Tuesday, April 13, 2010

ABC's Faceoff on God, Science and indeed, New Age [Video]

ABC's show Faceoff is about debate. The most recent one about "Does God Have a Future?" doesn't have a future because it does not have a direct link, but is truly fascinating non-the-less -- while simultaneously also being incredibly bad. In my opinion, it is definitely worth the time to watch.

The believers on the panel were Deepak Chopra, a physician and best-selling author of "How to Know God," and prominent scholar, philosopher and writer Jean Houston. They "faced-off" against skeptics Michael Shermer, founding publisher of "Skeptic" magazine, and Sam Harris, author of "The End of Faith".

I would like to address this debate in three paragraphs, of three categories respectively:
1. Topic
2. Content
3. Form

On topic I can say that the debate was everything but. While Sam Harris definitely made a very good first run at defining the issues between science and faith, and qualifying the discussion, it went off-track and jumped from one topic to another without focus. However, it did end up making a lot of sense if considering it as a panel on New Age, Science, and what's in between, rather than of God. What was said is not representative of the topic.

Therefore, the content was not amazingly interesting at the beginning, but while it got better the main interest for me was watching the dynamic between the speakers as well as how they try to reason with each other, what language they use and how it is understood was absolutely fascinating all by itself.

On form, while I am generally pleased with low-key moderation, it is very different from no moderation. Jean Houston sat at the opposite end of the stage and was largely ignored until later in the debate, while Deepak Chopra made the debate about him and his beliefs, feeling free to interfere at will. When Jean spoke she had interesting things to say, which unfortunately had almost nothing to do with the debate and had no content in them at first. This was not a debate, but rather a lesson on how not to build and manage panel discussions.

Elaborating on these points, the speakers on the "God side" of the stage were not believers in any sense the majority of us would understand, or would have expected. This pre-determined that the debate will not discuss what was intended -- God's place in our changing society. The discussion from their side was intrinsically off-topic to the debate which caused it to have no clash points other than the continual attempt to either define what is said, or get to such a point. It is a saddening miss, while at the same time the continual negotiation of language for them to address each other more than made up for it.

Dr. Chopra has an interesting belief system, and I liked him even though he is by far not a very good communicator. I am willing to give that to him for speaking English as a second language, but I can't forgive his misuse of logic by explaining away assertions with logical fallacies.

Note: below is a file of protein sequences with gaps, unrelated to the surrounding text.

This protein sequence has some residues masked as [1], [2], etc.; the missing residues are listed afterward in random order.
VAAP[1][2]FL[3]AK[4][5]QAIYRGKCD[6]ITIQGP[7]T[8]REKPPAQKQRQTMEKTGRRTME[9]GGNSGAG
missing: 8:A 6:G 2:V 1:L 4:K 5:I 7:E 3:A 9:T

The worst of these was the claim that nuclear war will break out if people aren't spiritual -- unsubstantiated slippery slope argument if I'd ever seen one. He used it as a link between his assertion and his conclusion. In fact, if I didn't believe he believes in what he says, I'd be tempted to think he chose religion as a cover for proselytizing his beliefs to the masses -- he was in fact asked why he chooses to continually use the word "God."

With all this criticism, which is well deserved, watching was a lot of fun for me, and I learned a lot, if not what ABC intended for me to learn. I recommend the videos. If this seems incongruent to you with my criticism, that is because I can't help but analyze it as a debate, and a social setting of inter-personal dynamics. By far that was the most interesting part to see was the context -- how the content was handled and countered.

Monday, April 5, 2010

Debate in culture [Interview]

The philosophy is not necessarily my own, but it is an interesting commentary on debate in society.
There's a great unwillingness to be rude in intellectual debate. I'm afraid I belong to the seventeenth-eighteenth-century tradition in which if you're not rude in intellectual debate, then you're probably not debating — you're just patting each other on the back. The fact of the matter is that we're all in the business of working with words. As I put it, we're the devil: we're getting people to eat the apple.
You can find the rest here:
The End of Rationalism, an interview with John Ralston Saul.

Motions gathered from recent news stories

For the previous motions post, go here.

THW arrest women who carry more than 3 condoms
Item: Carrying condoms could get you arrested

THB polygamy should be reintroduced in China
Item: China faces growing gender imbalance

THB parents should be taxed for public health costs resulting from not vaccinating their children
Item: Measles Resurgence Tied To Parents' Vaccine Fears